Researches have confirmed that endothelial dysfunction, as an impairment of endothelium-dependent relaxation of blood vessels, occur as the initial event in the pathogenesis of atherosclerosis, which considered to be the initiating factor and the key point of cardiovascular disease [5, 6]. Moreover, endothelial dysfunction also play the important role in all stages and categories of CAD from stable angina pectoris (SAP) to unstable angina pectoris (UAP), and to acute myocardial infarction (AMI) [7]. Early warning and immediate risk stratification of patients with different categories of CAD is frequently a challenging task in the current.

A large number of studies have confirmed that serum high homocysteine (Hcy) concentration (morm than 15 μmol/L), which is called hyperhomocysteinemia (HHcy), has been associated with endothelial dysfunction of atherosclerotic CAD owing to oxidative stress [8], endoplasmic reticulum stress [9], involved inflammation [10], increased level of asymmetric dimethylarginine (ADMA) [11] and so on [1214]. Elevated ADMA can results in decreasing endothelium-derived nitric oxide concentration and bioavailability [15]. Nitric oxide as a most important mediator of endothelium-dependent relaxation, is a potent vasodilator, which plays a key role in normal vascular physiology in preserving the vessel wall in a quiescent state by inhibition of inflammation, thrombosis, and cellular proliferation [16]. Decreased nitric oxide bioavailability would result in the abnormal thrombosis, vasorelaxation, and atherosclerosis, thereby promoting the occurrence and development of CAD [17].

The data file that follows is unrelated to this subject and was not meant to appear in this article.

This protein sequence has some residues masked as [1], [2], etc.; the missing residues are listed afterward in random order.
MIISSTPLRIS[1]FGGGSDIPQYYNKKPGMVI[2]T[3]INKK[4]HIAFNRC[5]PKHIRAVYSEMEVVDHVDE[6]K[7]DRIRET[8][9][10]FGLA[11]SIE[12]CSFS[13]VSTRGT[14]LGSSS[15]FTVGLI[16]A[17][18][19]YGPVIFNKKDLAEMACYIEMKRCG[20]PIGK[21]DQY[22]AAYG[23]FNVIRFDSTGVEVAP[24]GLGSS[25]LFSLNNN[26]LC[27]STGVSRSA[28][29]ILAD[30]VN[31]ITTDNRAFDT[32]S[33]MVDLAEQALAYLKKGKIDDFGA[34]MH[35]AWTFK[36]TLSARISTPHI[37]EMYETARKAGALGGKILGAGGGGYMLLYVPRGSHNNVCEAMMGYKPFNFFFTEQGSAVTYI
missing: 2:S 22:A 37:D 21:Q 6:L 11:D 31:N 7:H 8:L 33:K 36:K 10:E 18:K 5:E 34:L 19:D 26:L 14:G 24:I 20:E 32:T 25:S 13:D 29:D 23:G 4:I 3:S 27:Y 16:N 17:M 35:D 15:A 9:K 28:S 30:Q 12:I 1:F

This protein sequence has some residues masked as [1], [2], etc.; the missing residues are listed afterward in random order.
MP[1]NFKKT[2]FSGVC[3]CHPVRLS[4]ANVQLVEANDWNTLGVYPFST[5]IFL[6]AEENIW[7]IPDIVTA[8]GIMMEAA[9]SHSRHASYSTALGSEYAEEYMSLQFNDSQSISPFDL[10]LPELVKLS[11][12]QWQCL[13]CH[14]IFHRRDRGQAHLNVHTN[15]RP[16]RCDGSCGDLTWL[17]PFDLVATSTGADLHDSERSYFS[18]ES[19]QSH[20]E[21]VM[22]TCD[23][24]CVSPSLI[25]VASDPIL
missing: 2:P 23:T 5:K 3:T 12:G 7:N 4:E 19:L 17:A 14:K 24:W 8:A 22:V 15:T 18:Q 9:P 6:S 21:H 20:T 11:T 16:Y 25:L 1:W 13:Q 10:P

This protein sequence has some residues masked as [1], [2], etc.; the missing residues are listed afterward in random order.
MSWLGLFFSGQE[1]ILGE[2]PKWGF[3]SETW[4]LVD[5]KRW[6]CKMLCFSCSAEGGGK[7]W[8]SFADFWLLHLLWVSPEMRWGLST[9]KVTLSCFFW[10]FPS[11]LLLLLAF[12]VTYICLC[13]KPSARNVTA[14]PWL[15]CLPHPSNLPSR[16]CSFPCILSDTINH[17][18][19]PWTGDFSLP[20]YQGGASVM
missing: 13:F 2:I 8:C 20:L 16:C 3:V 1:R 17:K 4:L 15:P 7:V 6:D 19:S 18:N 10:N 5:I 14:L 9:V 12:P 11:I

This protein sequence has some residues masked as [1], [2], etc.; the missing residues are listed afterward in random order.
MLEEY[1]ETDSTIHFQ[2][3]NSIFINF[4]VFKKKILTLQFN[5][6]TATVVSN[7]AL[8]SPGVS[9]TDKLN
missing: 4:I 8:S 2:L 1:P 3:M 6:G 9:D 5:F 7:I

Folic acid and vitamin B12 play an important role in regulating the metabolic process of Hcy [18]. Current studies have shown that supplement folic acid, vitamin B12 in patients with HHcy could reduce Hcy levels [19]. Folic acid supplementation not only may be useful in reducing Hcy level in high risk patients with HHcy [20], but also can significantly improve endothelial dysfunction in patients with CAD [21]. On the other hand, folic acid deficiency or/and vitamin B12 deficiency would result in HHcy [2224]. Vitamin B12 deficiency and HHcy are related to cardiovascular risk factors in patients with CAD [25]. However, the correlations of CAD categories with Hcy, folic acid, vitamin B12 have not been reported. Therefore, we evaluate the correlations between CAD categories and each of the metabolic parameters, anthropometric variables, life style habits and traditional cardiovascular risk factors in CAD patients and controls with chest pain patients.

Methods